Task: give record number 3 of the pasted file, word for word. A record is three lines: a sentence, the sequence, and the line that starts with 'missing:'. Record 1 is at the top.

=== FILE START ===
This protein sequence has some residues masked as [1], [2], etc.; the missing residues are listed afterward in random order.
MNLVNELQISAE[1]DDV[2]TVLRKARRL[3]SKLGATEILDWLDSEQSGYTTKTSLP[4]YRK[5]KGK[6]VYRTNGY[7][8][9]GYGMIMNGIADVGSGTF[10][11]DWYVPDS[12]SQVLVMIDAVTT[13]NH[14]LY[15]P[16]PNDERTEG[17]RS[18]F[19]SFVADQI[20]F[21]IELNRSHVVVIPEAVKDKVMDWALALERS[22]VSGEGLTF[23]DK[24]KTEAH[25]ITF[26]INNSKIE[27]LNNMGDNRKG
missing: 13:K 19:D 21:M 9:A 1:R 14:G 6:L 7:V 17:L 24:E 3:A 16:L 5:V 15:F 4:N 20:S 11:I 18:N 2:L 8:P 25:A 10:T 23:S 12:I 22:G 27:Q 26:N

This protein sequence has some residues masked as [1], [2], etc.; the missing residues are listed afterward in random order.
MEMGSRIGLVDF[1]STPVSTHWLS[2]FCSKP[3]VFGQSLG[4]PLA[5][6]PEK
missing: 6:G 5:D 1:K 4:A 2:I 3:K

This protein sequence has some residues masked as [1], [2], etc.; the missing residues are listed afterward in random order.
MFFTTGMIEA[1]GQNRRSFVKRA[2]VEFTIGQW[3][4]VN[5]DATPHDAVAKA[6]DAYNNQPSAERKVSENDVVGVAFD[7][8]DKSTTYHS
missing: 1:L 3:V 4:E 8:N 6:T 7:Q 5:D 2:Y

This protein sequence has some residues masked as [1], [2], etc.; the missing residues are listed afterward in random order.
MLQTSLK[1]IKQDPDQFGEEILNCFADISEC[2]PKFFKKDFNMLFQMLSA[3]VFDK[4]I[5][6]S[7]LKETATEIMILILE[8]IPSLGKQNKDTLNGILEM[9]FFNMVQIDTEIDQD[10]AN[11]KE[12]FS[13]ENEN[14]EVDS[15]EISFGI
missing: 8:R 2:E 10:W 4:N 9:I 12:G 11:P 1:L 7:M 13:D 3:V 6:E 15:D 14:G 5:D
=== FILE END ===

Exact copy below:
This protein sequence has some residues masked as [1], [2], etc.; the missing residues are listed afterward in random order.
MFFTTGMIEA[1]GQNRRSFVKRA[2]VEFTIGQW[3][4]VN[5]DATPHDAVAKA[6]DAYNNQPSAERKVSENDVVGVAFD[7][8]DKSTTYHS
missing: 1:L 3:V 4:E 8:N 6:T 7:Q 5:D 2:Y